I KNOW WHAT YOU MEAN: Rensselaer Polytech Tetherless World Constellation researchers are working on a software development tool kit they hope will help usher in the Semantic Web, an approach proposes to create a more intelligent Internet infrastructure that can assign meaning to the concepts being searched and, to some degree, have an understanding of the researcher's intent. Image: © ISTOCKPHOTO.COM/ANDREY PROKHOROV
The Internet grew out of an idea to connect various and disparate sources of data, delivering to researchers around the globe unprecedented access to information via their computer screens. As e-Science evolves alongside Web 2.0, however, some are pushing for a fundamental change in the way the Internet catalogues and organizes data to make it more readily available to the growing number of interdisciplinary and highly specialized researchers who spend their working hours nearly entirely online and who tend to collaborate online. Whereas this is not a new argument—the idea of a more intuitive "Semantic Web" has been kicked around for years—it has gotten a fresh set of legs thanks to the recent funding of a software development tool kit expected to better connect researchers with the information they seek.
The National Science Foundation (NSF) awarded a team of researchers at Rensselaer Polytechnic Institute in Troy, N.Y., $1.1 million in October to create a software programming tool kit by mid-2010 that scientists and other researchers will be able to use to make data from their work available to a larger number of their peers as well as laypeople, including educators and policymakers. The money is being provided as part of the American Recovery and Reinvestment Act of 2009.
Newer generations of researchers not schooled in more traditional, library-based (pre-Internet) research methods are used to doing keyword searches on the Internet to discover information. "But if you come from outside a given field, you don't necessarily know what those keywords are," says Alyssa Goodman, a Harvard University astronomy professor. A Semantic Web setup would enable researchers to craft their queries in more natural language. Goodman adds, however, that a fully semantic Web that can read, comprehend and categorize information beyond keywords requires a level of artificial intelligence that is currently not available, something Rensselaer's researchers are trying to address with this new tool kit.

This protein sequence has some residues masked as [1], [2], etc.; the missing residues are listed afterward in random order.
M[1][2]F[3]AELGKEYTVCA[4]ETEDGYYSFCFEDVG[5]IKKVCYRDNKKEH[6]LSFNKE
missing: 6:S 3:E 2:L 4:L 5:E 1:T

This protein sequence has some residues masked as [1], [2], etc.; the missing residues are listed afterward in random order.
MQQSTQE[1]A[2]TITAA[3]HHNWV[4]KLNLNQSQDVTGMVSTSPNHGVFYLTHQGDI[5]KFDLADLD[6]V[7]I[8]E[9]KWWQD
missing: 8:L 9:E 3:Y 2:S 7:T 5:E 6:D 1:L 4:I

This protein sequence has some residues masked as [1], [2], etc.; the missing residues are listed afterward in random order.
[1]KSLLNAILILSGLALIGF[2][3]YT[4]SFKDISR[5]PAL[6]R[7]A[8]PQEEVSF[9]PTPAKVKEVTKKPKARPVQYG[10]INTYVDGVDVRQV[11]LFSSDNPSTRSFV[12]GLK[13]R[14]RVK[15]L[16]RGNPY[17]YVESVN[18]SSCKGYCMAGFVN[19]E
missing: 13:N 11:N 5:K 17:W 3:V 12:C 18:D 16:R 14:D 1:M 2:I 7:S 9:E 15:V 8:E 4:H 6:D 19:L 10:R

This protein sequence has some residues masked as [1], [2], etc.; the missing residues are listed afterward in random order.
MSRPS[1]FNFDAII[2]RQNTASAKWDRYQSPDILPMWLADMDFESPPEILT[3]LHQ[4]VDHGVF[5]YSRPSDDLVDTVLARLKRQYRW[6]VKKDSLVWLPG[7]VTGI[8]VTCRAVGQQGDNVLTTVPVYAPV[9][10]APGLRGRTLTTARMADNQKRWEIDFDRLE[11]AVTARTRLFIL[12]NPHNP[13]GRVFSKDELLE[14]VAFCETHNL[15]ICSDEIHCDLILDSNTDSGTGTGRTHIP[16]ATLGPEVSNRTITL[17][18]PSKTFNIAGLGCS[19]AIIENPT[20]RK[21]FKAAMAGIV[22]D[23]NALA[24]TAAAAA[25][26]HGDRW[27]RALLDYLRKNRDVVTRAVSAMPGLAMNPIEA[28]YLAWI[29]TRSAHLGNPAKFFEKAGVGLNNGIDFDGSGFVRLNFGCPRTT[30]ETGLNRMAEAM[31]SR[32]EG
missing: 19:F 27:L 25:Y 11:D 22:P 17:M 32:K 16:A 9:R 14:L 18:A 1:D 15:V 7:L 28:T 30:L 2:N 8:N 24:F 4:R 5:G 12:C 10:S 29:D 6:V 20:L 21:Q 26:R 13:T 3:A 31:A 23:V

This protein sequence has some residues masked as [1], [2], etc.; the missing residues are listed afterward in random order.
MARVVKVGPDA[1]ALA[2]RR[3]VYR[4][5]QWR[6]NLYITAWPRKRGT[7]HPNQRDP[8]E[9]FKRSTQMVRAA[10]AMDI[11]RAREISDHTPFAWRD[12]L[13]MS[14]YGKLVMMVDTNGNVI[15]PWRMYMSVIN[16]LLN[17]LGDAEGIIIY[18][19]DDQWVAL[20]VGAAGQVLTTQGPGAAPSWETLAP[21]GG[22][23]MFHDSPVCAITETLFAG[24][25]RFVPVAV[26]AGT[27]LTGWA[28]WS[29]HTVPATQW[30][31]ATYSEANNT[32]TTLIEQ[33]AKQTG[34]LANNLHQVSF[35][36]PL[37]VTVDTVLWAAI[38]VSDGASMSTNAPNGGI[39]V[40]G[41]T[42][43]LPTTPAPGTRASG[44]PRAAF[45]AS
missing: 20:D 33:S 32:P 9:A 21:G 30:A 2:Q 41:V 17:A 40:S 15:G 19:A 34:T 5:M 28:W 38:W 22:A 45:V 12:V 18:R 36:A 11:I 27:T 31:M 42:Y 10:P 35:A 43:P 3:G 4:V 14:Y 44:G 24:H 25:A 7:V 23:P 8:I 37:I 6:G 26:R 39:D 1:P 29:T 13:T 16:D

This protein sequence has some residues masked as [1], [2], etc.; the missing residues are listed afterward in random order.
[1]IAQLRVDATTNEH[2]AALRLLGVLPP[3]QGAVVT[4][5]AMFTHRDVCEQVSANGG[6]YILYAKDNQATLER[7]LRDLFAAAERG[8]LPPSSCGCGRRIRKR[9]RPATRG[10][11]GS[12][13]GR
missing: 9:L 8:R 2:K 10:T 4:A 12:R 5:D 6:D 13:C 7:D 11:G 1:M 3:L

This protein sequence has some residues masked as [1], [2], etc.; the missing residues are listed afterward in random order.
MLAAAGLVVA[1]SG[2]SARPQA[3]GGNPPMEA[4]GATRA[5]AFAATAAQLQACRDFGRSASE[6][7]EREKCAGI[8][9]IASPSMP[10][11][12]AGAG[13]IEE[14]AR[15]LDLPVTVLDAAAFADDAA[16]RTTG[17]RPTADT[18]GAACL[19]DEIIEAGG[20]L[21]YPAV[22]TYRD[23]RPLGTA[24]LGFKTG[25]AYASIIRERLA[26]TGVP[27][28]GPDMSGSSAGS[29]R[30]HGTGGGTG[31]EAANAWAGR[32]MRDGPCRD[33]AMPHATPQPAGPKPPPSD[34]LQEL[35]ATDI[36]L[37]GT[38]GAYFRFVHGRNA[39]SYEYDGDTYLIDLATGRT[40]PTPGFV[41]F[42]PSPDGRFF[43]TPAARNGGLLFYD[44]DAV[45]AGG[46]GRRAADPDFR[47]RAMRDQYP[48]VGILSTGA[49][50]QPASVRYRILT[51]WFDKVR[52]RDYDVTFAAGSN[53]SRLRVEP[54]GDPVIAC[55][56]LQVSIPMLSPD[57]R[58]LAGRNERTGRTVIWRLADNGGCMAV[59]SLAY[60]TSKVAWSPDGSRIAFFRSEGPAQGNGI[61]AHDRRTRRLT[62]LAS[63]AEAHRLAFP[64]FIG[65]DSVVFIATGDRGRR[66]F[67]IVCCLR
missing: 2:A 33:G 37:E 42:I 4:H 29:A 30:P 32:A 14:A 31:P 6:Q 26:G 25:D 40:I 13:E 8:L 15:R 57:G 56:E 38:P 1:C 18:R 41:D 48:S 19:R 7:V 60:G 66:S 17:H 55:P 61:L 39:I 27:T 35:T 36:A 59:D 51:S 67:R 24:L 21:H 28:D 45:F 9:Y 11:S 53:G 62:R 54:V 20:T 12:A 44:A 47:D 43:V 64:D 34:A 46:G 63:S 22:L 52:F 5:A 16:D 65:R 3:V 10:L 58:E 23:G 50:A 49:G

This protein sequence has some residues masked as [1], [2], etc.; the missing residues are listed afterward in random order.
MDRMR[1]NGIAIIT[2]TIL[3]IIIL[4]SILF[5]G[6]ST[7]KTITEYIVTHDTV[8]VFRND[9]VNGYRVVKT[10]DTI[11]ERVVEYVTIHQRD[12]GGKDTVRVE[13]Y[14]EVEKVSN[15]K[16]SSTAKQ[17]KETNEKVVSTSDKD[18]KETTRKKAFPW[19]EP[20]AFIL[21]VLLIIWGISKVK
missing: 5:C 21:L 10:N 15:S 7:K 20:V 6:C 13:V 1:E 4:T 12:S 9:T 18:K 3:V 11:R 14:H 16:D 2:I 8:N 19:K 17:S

"Earth and space science research today is moving online," says Tom Narock, a faculty research assistant at the University of Maryland, Baltimore County, and at NASA's Goddard Earth Sciences and Technology Center. Narock often searches (for his research on solar physics) for measurements taken by spacecraft, data that is typically stored and managed by multiple research institutions. "The problem is there's a lot of heterogeneity among the different data sets," he says. If he needs to study images of the sun over a specific time period, Narock needs to first find out which spacecraft are taking the images, whether they were in position to take the photos he needs, and whether they were operational during a specific time period, for example. Although many research institutes espouse the idea of open access to their work, finding the right information takes quite a bit of trial and error, he adds.
This is in part because different organizations often store their data using one or more of a variety of data formats. "There's also a deeper semantic issue than what do the columns and rows actually represent in different databases," Narock says. As a result, sifting through different data sources in search of related information can be a very tedious task, where a researcher needs to go to individual databases and inspect files, sometimes even calling fellow researchers for clarification.